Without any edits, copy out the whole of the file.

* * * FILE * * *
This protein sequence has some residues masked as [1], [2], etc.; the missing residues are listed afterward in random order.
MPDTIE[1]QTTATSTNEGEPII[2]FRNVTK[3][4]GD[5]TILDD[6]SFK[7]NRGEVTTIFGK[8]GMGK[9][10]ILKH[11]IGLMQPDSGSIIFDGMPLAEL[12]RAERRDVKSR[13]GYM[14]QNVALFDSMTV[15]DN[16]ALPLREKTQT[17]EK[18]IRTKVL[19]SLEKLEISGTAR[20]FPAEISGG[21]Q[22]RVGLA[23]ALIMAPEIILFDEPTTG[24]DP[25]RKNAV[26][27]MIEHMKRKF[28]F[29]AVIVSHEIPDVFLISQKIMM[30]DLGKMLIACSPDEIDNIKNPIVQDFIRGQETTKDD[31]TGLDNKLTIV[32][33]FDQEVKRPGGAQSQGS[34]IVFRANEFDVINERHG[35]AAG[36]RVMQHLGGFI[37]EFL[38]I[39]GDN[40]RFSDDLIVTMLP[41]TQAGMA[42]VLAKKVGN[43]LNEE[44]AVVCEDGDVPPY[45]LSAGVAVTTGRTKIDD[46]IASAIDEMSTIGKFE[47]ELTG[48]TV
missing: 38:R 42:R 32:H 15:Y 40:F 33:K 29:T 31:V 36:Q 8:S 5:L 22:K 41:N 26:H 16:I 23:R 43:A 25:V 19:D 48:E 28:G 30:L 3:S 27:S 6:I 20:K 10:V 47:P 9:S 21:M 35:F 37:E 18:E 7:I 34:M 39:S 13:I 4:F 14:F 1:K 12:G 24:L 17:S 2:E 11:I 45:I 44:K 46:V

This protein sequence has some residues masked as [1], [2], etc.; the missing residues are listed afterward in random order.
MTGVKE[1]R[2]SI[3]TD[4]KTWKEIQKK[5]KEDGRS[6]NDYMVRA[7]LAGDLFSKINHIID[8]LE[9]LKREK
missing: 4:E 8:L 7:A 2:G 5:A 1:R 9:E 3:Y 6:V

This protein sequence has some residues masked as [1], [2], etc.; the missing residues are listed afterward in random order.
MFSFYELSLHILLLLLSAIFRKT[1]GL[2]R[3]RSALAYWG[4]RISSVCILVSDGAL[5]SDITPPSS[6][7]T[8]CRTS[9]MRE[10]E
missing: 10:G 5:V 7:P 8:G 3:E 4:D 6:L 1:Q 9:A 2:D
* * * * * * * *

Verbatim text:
This protein sequence has some residues masked as [1], [2], etc.; the missing residues are listed afterward in random order.
MPDTIE[1]QTTATSTNEGEPII[2]FRNVTK[3][4]GD[5]TILDD[6]SFK[7]NRGEVTTIFGK[8]GMGK[9][10]ILKH[11]IGLMQPDSGSIIFDGMPLAEL[12]RAERRDVKSR[13]GYM[14]QNVALFDSMTV[15]DN[16]ALPLREKTQT[17]EK[18]IRTKVL[19]SLEKLEISGTAR[20]FPAEISGG[21]Q[22]RVGLA[23]ALIMAPEIILFDEPTTG[24]DP[25]RKNAV[26][27]MIEHMKRKF[28]F[29]AVIVSHEIPDVFLISQKIMM[30]DLGKMLIACSPDEIDNIKNPIVQDFIRGQETTKDD[31]TGLDNKLTIV[32][33]FDQEVKRPGGAQSQGS[34]IVFRANEFDVINERHG[35]AAG[36]RVMQHLGGFI[37]EFL[38]I[39]GDN[40]RFSDDLIVTMLP[41]TQAGMA[42]VLAKKVGN[43]LNEE[44]AVVCEDGDVPPY[45]LSAGVAVTTGRTKIDD[46]IASAIDEMSTIGKFE[47]ELTG[48]TV
missing: 38:R 42:R 32:H 15:Y 40:F 33:K 29:T 31:V 36:Q 8:S 5:L 22:K 41:N 26:H 16:I 23:R 43:A 25:V 19:D 48:E 28:G 30:L 3:S 27:S 6:I 20:K 10:V 47:P 9:S 21:M 35:F 37:E 18:E 7:I 34:M 39:S 13:I 4:F 14:F 1:K 12:G 24:L 17:S 2:E 11:I 45:I 44:K 46:V

This protein sequence has some residues masked as [1], [2], etc.; the missing residues are listed afterward in random order.
MTGVKE[1]R[2]SI[3]TD[4]KTWKEIQKK[5]KEDGRS[6]NDYMVRA[7]LAGDLFSKINHIID[8]LE[9]LKREK
missing: 4:E 8:L 7:A 2:G 5:A 1:R 9:E 3:Y 6:V

This protein sequence has some residues masked as [1], [2], etc.; the missing residues are listed afterward in random order.
MFSFYELSLHILLLLLSAIFRKT[1]GL[2]R[3]RSALAYWG[4]RISSVCILVSDGAL[5]SDITPPSS[6][7]T[8]CRTS[9]MRE[10]E
missing: 10:G 5:V 7:P 8:G 3:E 4:D 6:L 1:Q 9:A 2:D